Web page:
The Jones Act affords a seaman a cause of action for the negligence of their employers and if established, damages in addition to M&C including compensation for all past and future loss of income, expense of medical care, pain and suffering and disability. 46 U.S.C. § 30104. Of course, to establish a COVID-19 claim under the Jones Act, a seaman would need to establish not only that (s)he contracted COVID-19 as a result of his/her employment on the vessel, but also that the employer was negligent.
2. Longshoremen: LHWCA
Similarly, California cannot change the federal LHWCA compensation scheme. Under the LHWCA, the harbor worker must prove that they suffered an “accidental injury” or “occupational disease” in the course of their employment to be entitled to compensation. 33 USC 902(2). Whether COVID will be considered an “accidental injury” or “occupational disease” is an open question.
However, with respect to the LHWCA, it should be noted that the HEROES Act (a federal COVID stimulus package, still in bill form) includes a proposed rule that a worker with a COVID-diagnosis “shall be deemed to have an injury arising out of or in the course of employment …. And be paid the compensation to which the employee is entitled” under the LHWCA. The bill also provides a provision for reimbursement of the employer’s expenses for the covered employee, provided the employer complied with applicable health and safety regulations. (See Section 120501 of the HEROES Act). The HEROES Act has passed the House of Representatives and awaits passage in the U.S. Senate. Separately, the International Longshore and Warehouse Union (ILWU) on the West Coast recently amended their agreement with the Pacific Maritime Association (PMA) to add a COVID -19 Sick Leave Plan to the list of employee fringe benefits plans established under the ILWU-PMA Pacific Coast Longshore and Clerks' Agreement and subject to the FMC Agreement. 85 FR 39903 (June 25, 2020).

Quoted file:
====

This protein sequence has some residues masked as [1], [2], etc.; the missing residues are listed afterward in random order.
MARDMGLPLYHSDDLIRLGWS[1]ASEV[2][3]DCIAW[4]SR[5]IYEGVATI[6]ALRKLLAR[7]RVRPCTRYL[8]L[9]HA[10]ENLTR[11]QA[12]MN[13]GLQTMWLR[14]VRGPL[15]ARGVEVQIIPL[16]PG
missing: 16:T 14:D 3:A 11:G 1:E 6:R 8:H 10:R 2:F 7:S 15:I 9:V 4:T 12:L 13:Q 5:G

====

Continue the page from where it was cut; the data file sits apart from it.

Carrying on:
- Written in connection with Glen Piper, Tara Voss and Chris Tribolet – Peacock, Piper, Tong + Voss
Senior Claims Director
You may also be interested in:
QCR Winter 2021: M/V HONEY
Commercial diver working on a recreational vessel could not take advantage of LHWCA exception where plaintiffs failed to demonstrate State Workers' Compensation Cover
This article reviews the general concepts of the 905(b) claim and how past decisions helped bring into focus some key issues related to shore-side workers' claims against vessels.
QCR Autumn 2021: Patil v. Amber Lagoon Shipping GMBH (unpublished) Grant of Summary Judgment in vessel's favor in LHWCA § 905(b): Suit brought by marine surveyor
The US Fifth Circuit Court of Appeals affirmed the lower court's findings that the evidence did not adequately support an allegation of breach by the Defendant vessel owners of their Scindia duties.
United States - Time Bars
Like some other countries, the United States is a federal jurisdiction consisting of a national government and fifty states. Maritime law is almost exclusively federal statutory or judge-made law but state law is also relevant in certain respects.